Irreversible

on March 07, 2003 by Mark Keizer
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   "Irreversible," director Gaspar Noe's much anticipated follow-up to his 1998 Cannes award winner "I Stand Alone," is a repulsive masturbatory exercise whose only achievement is its heroic ratio of style over story. The film, which is being likened to David Cronenberg's similarly shocking "Crash," includes a nine-minute rape scene and an especially brutal murder. While Noe undoubtedly revels in his audience's revulsion, the fact is "Irreversible" is a painfully thin, uninvolving story.

   Not content with the swirling, pulsating camerawork, Noe piles on two more high concept ideas: the story is told backwards (the ending comes first, then the film works back to the beginning) and the each scene is shot in one very long take. The former conceit made more sense in the infinitely superior "Memento," while the latter is irrelevant to the narrative.

   The film begins with Marcus (Vincent Cassel) being taken away in a stretcher from Rectum, an underground gay S&M club. A swirling transition takes us back in time to the inside of the club, where Marcus gets his arm broken after frantically searching for Le Tenia (Jo Prestia). What La Tenia has done and who he has done it to are the film's central mysteries. The answers are revealed within each extended take.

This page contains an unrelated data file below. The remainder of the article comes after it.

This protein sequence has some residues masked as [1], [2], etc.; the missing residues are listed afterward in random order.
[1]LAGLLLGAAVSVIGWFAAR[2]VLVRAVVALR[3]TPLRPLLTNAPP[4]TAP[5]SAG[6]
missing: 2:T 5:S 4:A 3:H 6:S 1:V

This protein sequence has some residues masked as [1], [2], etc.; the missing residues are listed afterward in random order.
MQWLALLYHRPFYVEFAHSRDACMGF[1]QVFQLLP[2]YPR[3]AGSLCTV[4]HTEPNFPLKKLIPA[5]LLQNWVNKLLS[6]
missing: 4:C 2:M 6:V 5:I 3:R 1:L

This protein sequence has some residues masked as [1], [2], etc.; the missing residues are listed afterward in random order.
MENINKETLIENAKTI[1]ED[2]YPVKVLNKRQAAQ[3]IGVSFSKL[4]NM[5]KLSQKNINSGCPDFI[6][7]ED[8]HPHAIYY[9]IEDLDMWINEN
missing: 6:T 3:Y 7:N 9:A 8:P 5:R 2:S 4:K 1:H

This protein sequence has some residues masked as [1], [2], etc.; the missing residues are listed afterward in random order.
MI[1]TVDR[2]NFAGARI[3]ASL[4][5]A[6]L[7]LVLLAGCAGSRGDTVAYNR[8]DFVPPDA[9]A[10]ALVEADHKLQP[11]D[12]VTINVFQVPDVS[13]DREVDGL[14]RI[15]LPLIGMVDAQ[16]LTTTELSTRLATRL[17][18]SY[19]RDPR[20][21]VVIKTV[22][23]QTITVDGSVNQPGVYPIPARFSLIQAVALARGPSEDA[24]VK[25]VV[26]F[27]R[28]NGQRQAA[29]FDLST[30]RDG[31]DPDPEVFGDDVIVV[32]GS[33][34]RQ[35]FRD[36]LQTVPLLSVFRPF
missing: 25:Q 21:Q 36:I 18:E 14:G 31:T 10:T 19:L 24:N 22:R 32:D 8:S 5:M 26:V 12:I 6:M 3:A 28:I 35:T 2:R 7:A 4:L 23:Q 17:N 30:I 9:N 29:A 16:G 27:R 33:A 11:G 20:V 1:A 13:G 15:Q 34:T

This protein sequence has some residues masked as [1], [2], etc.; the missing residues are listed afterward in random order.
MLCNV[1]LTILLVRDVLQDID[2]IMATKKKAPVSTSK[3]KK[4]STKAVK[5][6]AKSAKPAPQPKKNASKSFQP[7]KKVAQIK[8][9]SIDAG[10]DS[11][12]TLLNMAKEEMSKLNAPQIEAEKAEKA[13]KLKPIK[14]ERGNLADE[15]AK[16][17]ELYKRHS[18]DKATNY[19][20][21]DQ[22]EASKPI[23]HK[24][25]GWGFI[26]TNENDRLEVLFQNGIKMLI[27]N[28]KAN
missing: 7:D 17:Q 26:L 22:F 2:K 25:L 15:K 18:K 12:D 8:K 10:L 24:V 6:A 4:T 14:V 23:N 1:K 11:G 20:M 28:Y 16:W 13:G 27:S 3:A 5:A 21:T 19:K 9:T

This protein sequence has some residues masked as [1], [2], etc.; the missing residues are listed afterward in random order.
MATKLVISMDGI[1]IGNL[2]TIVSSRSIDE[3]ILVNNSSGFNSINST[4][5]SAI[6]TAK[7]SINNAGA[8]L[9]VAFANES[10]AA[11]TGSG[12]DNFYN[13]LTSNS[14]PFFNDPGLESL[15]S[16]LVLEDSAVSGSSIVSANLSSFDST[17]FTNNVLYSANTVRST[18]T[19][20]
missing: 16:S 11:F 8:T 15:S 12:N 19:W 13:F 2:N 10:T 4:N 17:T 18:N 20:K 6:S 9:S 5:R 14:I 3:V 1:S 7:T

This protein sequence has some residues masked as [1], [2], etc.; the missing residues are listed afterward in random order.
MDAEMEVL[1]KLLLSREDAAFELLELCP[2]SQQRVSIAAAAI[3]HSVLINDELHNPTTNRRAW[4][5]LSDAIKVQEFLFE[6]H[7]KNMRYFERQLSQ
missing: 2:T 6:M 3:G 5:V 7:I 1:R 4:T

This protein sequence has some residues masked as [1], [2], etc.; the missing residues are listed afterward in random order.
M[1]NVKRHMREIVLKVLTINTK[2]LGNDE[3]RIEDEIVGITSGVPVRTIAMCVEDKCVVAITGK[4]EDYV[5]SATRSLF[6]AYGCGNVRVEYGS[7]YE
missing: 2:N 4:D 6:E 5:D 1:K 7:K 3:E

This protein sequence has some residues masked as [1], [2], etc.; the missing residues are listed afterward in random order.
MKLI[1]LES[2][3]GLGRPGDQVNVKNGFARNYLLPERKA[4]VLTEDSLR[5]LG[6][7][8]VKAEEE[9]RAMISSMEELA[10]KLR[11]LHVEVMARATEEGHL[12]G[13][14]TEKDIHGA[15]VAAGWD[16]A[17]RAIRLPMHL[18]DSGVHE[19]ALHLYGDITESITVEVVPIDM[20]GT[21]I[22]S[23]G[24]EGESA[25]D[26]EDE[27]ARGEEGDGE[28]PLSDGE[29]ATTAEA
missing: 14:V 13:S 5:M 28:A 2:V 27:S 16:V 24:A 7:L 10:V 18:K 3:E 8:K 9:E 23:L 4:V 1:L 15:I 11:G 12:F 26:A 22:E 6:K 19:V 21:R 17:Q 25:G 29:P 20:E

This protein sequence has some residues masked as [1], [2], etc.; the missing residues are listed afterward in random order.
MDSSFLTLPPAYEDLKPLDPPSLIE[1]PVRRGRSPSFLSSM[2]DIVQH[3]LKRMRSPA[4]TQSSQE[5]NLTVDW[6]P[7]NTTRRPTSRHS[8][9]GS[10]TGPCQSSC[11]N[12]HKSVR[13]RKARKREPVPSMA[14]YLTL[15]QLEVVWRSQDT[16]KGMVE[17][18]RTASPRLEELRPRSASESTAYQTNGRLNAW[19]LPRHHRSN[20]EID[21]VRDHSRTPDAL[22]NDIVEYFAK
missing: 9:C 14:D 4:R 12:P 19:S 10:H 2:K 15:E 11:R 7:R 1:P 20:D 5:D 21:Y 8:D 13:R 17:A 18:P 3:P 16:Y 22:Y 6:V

"Irreversible" is Noe's overheated treatise on Man's vengeful and impulsive nature. However, in this film, we see the effect first, then the cause, until we witness the one fateful, irreversible decision that sets the whole tragic chain of events in motion. Thematically, this is the barest of threads to hang a movie on, which explains the hysterical (though occasionally arresting) visual approach. The film's nine-minute rape scene seems especially ridiculous: not because a rape isn't necessary to the story, but because a nine-minute rape isn't necessary to the story. However, "Irreversible" exists solely to be controversial and Noe has certainly achieved that lofty goal. Starring Vincent Cassel, Monica Bellucci and Albert Dupontel. Directed and written by Gaspar Noe. Produced by Christophe Rossignon and Richard Grandpierre. A Lions Gate release. Thriller. Not yet rated. Running time: 95 min

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